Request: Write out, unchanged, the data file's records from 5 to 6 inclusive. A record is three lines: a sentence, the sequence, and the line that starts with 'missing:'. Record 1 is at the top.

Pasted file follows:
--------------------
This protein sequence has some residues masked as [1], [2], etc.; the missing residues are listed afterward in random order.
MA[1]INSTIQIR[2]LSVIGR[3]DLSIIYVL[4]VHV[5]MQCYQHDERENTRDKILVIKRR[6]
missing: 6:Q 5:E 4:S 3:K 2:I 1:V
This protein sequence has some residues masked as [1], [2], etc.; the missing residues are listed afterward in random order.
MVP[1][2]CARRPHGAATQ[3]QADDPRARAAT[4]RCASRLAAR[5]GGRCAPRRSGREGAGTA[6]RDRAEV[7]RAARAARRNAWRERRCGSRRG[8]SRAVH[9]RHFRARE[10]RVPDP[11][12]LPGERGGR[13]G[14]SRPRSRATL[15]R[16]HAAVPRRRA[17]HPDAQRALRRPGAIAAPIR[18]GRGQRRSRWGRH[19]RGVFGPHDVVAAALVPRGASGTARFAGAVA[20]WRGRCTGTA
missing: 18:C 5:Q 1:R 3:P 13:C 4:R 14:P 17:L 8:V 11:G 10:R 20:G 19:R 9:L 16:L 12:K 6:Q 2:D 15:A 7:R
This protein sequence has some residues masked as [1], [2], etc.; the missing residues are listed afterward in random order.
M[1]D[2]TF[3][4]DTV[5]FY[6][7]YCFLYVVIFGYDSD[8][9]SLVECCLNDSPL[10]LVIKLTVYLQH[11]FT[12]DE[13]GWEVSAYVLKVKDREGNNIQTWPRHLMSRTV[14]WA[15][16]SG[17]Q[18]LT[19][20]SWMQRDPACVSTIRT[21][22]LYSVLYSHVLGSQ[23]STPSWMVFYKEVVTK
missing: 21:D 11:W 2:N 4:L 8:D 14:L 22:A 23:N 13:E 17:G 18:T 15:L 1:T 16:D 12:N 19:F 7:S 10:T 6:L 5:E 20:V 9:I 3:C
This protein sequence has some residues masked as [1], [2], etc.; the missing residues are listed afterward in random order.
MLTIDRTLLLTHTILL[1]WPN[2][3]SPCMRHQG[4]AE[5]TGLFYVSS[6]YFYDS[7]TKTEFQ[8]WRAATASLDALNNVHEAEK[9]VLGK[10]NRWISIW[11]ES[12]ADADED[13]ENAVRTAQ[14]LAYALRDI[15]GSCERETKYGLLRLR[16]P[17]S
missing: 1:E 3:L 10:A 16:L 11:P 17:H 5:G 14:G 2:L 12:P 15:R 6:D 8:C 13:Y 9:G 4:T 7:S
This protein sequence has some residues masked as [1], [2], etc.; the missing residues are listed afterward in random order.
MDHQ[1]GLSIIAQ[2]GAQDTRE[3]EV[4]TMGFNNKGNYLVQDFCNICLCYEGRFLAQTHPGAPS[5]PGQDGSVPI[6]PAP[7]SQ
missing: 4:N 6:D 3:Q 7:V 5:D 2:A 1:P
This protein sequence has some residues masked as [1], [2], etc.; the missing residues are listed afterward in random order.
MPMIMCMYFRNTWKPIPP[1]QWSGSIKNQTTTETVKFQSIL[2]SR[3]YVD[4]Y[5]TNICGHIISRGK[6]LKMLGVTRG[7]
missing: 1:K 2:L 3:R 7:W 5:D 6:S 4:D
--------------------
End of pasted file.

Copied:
This protein sequence has some residues masked as [1], [2], etc.; the missing residues are listed afterward in random order.
MDHQ[1]GLSIIAQ[2]GAQDTRE[3]EV[4]TMGFNNKGNYLVQDFCNICLCYEGRFLAQTHPGAPS[5]PGQDGSVPI[6]PAP[7]SQ
missing: 4:N 6:D 3:Q 7:V 5:D 2:A 1:P
This protein sequence has some residues masked as [1], [2], etc.; the missing residues are listed afterward in random order.
MPMIMCMYFRNTWKPIPP[1]QWSGSIKNQTTTETVKFQSIL[2]SR[3]YVD[4]Y[5]TNICGHIISRGK[6]LKMLGVTRG[7]
missing: 1:K 2:L 3:R 7:W 5:D 6:S 4:D